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The Great Barrier Reef has been pronounced dead at the age of 25 million years

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By Wayne Finnigan


For 25 million years the Great Barrier Reef has been an iconic member of our planet, and today world leading environmental writer Rowan Jacobsen pronounced the largest living structure dead.

In an article entitled ‘Obituary: Great Barrier Reef (25 Million BC-2016)‘, writer Rowan Jacobsen proclaimed, “The Great Barrier Reef of Australia passed away in 2016 after a long illness. It was 25 million years old.”

Jacobsen continued, “For most of its life, the reef was the world’s largest living structure, and the only one visible from space. It was 1,400 miles long, with 2,900 individual reefs and 1,050 islands. In total area, it was larger than the United Kingdom, and it contained more biodiversity than all of Europe combined. It harbored 1,625 species of fish, 3,000 species of mollusk, 450 species of coral, 220 species of birds, and 30 species of whales and dolphins. Among its many other achievements, the reef was home to one of the world’s largest populations of dugong and the largest breeding ground of green turtles.”

Despite this severe impact, the reef is not dead. Preliminary findings published recently revealed that “22 per cent of the coral on the reef died due to the worst mass bleaching event on record”.

In April, scientists from the Australian Research Council’s Centre of Excellence for Coral Reef Studies found that the 93 per cent of the reef has been impacted by coral bleaching.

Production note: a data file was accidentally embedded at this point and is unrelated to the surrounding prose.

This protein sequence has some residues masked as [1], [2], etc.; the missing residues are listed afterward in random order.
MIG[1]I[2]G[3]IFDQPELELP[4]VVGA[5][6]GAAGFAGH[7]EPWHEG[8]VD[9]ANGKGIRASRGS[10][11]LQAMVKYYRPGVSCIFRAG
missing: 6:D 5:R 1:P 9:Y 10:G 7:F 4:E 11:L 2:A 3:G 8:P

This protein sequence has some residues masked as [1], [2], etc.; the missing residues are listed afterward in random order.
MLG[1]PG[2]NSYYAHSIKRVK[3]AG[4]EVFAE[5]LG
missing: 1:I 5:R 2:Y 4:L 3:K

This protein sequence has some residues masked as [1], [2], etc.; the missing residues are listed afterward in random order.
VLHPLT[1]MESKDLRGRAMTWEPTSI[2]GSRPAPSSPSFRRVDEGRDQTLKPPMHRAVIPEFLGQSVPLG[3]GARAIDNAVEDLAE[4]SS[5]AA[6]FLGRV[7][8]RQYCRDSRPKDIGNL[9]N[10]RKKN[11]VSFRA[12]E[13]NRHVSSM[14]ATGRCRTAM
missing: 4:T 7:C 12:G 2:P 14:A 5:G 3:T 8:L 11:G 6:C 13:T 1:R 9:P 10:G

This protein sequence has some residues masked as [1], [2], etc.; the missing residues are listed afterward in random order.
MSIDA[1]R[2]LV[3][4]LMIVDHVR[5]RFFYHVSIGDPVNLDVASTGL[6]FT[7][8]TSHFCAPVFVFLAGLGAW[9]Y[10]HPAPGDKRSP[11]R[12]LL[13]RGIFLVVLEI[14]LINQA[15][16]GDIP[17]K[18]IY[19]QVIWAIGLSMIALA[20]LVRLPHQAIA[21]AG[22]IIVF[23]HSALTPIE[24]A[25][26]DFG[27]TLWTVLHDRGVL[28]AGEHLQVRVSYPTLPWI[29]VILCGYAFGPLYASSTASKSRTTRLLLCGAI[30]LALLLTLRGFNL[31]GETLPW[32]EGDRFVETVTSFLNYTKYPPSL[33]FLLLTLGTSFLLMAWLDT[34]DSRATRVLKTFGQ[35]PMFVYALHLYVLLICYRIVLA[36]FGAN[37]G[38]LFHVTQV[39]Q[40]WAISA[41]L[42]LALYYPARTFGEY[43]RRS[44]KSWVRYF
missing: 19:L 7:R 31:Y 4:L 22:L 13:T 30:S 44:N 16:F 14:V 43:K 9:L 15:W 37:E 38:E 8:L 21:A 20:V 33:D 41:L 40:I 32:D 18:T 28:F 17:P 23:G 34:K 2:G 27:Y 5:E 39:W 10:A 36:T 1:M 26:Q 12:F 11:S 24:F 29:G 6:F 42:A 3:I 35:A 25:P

Bleaching occurs under stressful situations such as the rising temperatures of the water in the area, resulting in the coral reef releasing algae living in their tissues, turning white and starving.

The Great Barrier Reef Park Authority (GBRPA) are currently in their second phase of an underwater survey to gather information about how and why the reef has become so badly damaged.

The GBRPA has said that mass coral bleaching has happened in the past, stating:

“In 1998, there was a global mass bleaching event. This affected 50 per cent of the reefs on the Great Barrier Reef. At this time, sea temperatures on the reef were the highest ever recorded.

“Mass bleaching also occurred on the reef in 2002, with 60 per cent of reefs affected. This was the world’s largest coral bleaching event on record.

“In both the 1998 and 2002 events, the vast majority of corals on the Reef survived, as sea temperatures came back down again in time for them to recover. About five per cent of the Great Barrier Reef’s coral reefs experienced coral die-off in both these events.”

Leading marine biologists and writers such as Rowan Jacobsen and John ‘Charlie’ Veron, have examined the Great Barrier Reef over many years, discovering around 20% of the worlds coral species.

Jacobsen quoted Veron, “The whole northern section is trashed. It looks like a war zone. It’s heartbreaking.” He added, “I used to have the best job in the world. Now it’s turned sour… I’m 71 years old now, and I think I may outlive the reef.”


 

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